By​ ​Courtney​ ​Emken
co-written​ ​by​ ​​Bart Emken, CPDT-KA, Jen​ ​Larson,​ ​KPA-CTP, and Amanda Ott.

Tug is a timeless classic when it comes to dog games. Who knows how long man’s best friend has been playing tug, perhaps since the first time hunter and dog wrestled over a bone, only to find that they enjoyed it!

Unfortunately, while tug itself is a simple game, the rules for playing tug are a little tricky. Without proper preparation, you can cause unwanted behaviors and easily prompt overstimulation. In this article we’ll show you how to play tug safely and incorporate positive reward based training into the game. Let’s go!

The First Steps For Teaching Tug

Before you ever go for that rope or toy, you’ll want to do some initial prep work with your dog. We recommend teaching the cue “take it.” Once your pup understands take it, they can start playing tug on your cue instead of on their own impulses.

Once you start playing, remember the #1 rule of tug: if you feel teeth or they get too excited, it’s time to stop. Don’t keep playing for a bit, and don’t just reprimand them then continue playing; just stop. You’ll prevent yourself from suffering possible injury and you’ll teach your dog that getting overexcited means they don’t get to play anymore.

That being said, not all tug games need to be super calm and mellow. It is a game about wrestling a piece of rope between their jaws after all! If your dog is excited and having fun, don’t bother stopping them. Just be careful that they don’t take it too far and cross into a danger zone.

How To Incorporate Training Into Your Game Of Tug

Like many canine sports and games, tug is not just great for mental stimulation and exercise. Once you’ve become comfortable playing tug, you can move onto more advanced modes of play where reward based training is incorporated during sessions.

First, try teaching the corollary to take-it: “drop it.” Ask your dog to drop the toy or rope they’re playing with and wait for their reaction. If they choose to keep pulling instead of listening to your cue- too bad, tug time is over!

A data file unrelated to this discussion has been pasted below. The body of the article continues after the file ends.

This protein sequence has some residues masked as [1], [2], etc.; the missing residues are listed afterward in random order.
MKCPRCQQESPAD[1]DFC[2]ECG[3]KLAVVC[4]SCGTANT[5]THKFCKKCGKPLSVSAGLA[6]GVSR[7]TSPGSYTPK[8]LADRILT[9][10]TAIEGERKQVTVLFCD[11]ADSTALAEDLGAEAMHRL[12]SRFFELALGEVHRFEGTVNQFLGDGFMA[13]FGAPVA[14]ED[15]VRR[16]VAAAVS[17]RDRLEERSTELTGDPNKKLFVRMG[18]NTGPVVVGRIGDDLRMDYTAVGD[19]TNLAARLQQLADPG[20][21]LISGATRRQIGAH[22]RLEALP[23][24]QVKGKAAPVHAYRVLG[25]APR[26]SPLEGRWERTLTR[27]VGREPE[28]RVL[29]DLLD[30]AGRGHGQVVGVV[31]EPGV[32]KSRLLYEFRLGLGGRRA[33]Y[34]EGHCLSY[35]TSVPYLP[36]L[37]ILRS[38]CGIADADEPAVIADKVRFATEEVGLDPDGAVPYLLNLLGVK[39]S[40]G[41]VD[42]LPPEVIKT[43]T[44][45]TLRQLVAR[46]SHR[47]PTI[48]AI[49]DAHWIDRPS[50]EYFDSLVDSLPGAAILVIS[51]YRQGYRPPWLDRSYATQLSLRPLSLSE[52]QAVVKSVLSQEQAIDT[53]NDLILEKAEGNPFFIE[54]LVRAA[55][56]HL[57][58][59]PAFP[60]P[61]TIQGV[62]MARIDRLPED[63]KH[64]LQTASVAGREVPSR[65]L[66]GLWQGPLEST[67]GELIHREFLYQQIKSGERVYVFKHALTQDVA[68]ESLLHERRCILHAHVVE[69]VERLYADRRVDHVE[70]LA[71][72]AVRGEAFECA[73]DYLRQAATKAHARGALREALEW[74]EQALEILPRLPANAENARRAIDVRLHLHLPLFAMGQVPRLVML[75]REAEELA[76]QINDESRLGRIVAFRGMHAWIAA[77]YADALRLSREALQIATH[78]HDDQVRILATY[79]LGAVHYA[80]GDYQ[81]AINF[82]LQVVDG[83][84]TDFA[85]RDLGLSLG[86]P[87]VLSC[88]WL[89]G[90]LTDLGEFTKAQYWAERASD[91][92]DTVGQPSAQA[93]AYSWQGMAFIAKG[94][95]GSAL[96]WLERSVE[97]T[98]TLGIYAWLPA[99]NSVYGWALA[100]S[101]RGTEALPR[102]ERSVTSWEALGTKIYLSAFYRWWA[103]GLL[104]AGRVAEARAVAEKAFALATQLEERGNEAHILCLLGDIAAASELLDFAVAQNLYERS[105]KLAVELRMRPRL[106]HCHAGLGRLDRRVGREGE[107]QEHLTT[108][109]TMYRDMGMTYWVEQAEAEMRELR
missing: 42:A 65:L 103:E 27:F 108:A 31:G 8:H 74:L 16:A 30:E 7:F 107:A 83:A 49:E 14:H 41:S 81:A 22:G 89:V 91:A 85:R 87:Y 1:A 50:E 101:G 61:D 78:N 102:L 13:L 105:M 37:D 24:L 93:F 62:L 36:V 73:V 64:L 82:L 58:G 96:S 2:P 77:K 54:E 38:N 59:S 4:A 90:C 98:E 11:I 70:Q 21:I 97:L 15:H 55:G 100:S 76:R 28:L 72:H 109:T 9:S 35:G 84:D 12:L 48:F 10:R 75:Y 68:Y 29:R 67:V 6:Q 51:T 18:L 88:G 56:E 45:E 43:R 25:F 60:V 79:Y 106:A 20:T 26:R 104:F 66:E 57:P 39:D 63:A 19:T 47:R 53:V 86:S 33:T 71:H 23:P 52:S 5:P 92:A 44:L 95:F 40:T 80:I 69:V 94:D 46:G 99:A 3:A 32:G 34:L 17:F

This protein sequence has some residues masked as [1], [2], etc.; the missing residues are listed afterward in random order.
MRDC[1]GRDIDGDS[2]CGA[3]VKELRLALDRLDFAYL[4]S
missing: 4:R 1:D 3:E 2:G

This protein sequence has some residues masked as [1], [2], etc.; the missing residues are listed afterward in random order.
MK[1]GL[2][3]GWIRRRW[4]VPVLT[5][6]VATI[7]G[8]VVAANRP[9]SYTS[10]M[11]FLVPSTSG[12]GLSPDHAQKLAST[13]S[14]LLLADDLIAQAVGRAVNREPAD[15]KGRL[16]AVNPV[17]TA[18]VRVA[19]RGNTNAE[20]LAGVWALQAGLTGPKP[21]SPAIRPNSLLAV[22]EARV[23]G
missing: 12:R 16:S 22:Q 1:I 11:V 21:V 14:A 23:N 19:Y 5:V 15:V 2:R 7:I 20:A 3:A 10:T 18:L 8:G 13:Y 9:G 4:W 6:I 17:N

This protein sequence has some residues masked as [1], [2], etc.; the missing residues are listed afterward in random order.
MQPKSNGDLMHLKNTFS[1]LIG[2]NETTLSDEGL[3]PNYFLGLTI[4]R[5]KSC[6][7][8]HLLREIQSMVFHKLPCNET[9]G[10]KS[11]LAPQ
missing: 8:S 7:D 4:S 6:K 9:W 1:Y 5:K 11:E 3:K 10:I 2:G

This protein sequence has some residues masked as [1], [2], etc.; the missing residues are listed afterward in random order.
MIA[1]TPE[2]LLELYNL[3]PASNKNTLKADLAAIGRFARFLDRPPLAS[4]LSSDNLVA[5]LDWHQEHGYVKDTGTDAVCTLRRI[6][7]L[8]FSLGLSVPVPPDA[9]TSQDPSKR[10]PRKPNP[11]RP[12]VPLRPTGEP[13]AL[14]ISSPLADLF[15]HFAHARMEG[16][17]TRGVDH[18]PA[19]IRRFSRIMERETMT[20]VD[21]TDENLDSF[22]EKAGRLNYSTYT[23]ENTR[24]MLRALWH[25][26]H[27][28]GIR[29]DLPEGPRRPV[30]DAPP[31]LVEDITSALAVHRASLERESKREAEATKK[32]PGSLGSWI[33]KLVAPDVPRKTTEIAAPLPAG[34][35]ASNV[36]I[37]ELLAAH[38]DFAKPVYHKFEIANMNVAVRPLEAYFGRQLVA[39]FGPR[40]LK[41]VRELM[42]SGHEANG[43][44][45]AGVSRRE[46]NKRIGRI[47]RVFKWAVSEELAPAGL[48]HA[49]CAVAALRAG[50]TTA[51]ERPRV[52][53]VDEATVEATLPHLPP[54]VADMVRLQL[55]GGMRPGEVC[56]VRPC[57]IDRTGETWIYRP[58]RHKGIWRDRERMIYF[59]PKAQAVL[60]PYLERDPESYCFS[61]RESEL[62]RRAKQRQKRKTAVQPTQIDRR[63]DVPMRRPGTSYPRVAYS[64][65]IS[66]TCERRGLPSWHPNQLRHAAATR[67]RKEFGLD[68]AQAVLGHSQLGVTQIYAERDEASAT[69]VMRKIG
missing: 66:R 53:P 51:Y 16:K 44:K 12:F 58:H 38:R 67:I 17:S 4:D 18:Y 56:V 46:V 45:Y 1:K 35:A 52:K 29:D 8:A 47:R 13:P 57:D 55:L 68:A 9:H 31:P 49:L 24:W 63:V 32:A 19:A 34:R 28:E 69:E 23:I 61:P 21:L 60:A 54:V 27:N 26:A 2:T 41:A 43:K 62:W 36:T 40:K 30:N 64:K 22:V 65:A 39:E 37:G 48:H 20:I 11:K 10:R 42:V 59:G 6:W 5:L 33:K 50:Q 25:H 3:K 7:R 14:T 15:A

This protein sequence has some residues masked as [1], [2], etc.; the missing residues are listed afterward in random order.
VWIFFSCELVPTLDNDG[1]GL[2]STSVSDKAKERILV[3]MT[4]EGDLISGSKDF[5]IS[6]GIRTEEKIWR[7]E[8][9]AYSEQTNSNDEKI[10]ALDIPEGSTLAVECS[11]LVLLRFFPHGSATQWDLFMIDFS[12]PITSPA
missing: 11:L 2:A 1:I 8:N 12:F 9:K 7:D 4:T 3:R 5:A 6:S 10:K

Your dog will quickly learn that if they want to keep the party going, they’ll have to play ball. Don’t forget to reward them with treats and praise when they do listen, otherwise you may discourage them entirely.

Tug is also great for mitigating overstimulation and teaching self-control. For instance, if your dog gets overstimulated after a few minutes of tug, stop as soon as they’ve crossed the line. Wait a few minutes for them to calm down, then resume playing. Repeat this process and your dog will slowly learn how to regulate their arousal levels.

How To Stay Safe While Playing Tug

We already talked a bit about keeping yourself safe while playing, but dogs are at just as much risk for injury as we are during tug, if not more. Here’s how to keep them safe:

  • DON’T lift your dog off the ground
  • DON’T tug your dog’s head up and down
  • DON’T play tug with too many people/dogs involved
  • DO take your dog’s weight and size into consideration

Things like tugging up and down or lifting your dog from the ground can result in serious spinal injuries for dogs. You also want to play tug in a controlled environment, as having several overstimulated canines on your hands can quickly escalate into a fight.

If you have questions about how to play tug the right way, or want to come over to DogBoy’s for some hands-on experience, contact us today! We’ve got plenty of space at the Ranch for roughhousing, so long as it stays safe!

Image Permissions

Tug Toy by Tom Driggers

Tug Time by HarshLight

Group Tug by Emery Way